The new pipeline would run mostly parallel to existing lines and expand the system's carrying capacity by nearly 44,000 barrels per day, bringing the total oil transmission in the Cal Nev Pipeline system to 200,000 barrels per day. The company says that the new capacity is needed to fuel Las Vegas' tourism industry and McCarran International Airport.
The new capacity could facilitate an increase in the region's CO2 emissions by 18,920 metric tons per day, based on EPA estimates. That would be 6,905,000 metric tons of CO2 each year, assuming the pipeline is running at full capacity. As with the Keystone XL oil pipeline, the environmental analysis completed last year for the Cal Nev Pipeline only considered emissions associated with construction, and not the impacts associated with increasing the supply of oil to be burned.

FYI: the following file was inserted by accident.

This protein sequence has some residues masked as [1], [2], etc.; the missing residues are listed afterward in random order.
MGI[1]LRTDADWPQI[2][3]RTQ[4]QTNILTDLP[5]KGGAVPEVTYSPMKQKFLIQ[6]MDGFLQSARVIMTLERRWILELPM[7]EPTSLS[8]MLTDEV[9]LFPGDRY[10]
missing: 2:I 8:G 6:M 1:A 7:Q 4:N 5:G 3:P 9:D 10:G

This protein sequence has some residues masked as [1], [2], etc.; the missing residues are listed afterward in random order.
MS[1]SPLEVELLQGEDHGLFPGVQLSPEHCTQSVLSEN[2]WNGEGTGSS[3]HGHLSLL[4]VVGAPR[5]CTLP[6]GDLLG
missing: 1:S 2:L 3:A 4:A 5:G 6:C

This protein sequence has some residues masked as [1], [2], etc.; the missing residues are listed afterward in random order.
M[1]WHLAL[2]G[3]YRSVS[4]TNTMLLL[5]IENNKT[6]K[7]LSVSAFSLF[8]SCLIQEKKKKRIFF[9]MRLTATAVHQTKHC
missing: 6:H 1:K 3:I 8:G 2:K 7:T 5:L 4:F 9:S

All air emissions associated with the Proposed Project would occur only during construction, which will occur for a period of approximately one year. In addition, emissions would be localized within the construction area, so would only occur in each specific area for a period of a few days before the construction zone moves on. - Cal Nev Draft EIS, 2012Although most of the new pipeline will follow an existing pipeline right of way, the new construction activity will require new or enhanced maintenance roads in the desert and extensive excavation activity. The pipeline also crosses the Mojave River in a couple of places, and runs not far from riparian habitat near Zzyzx. It is not clear how extensive contamination would be if the pipeline ruptured near one of these rare desert water sources.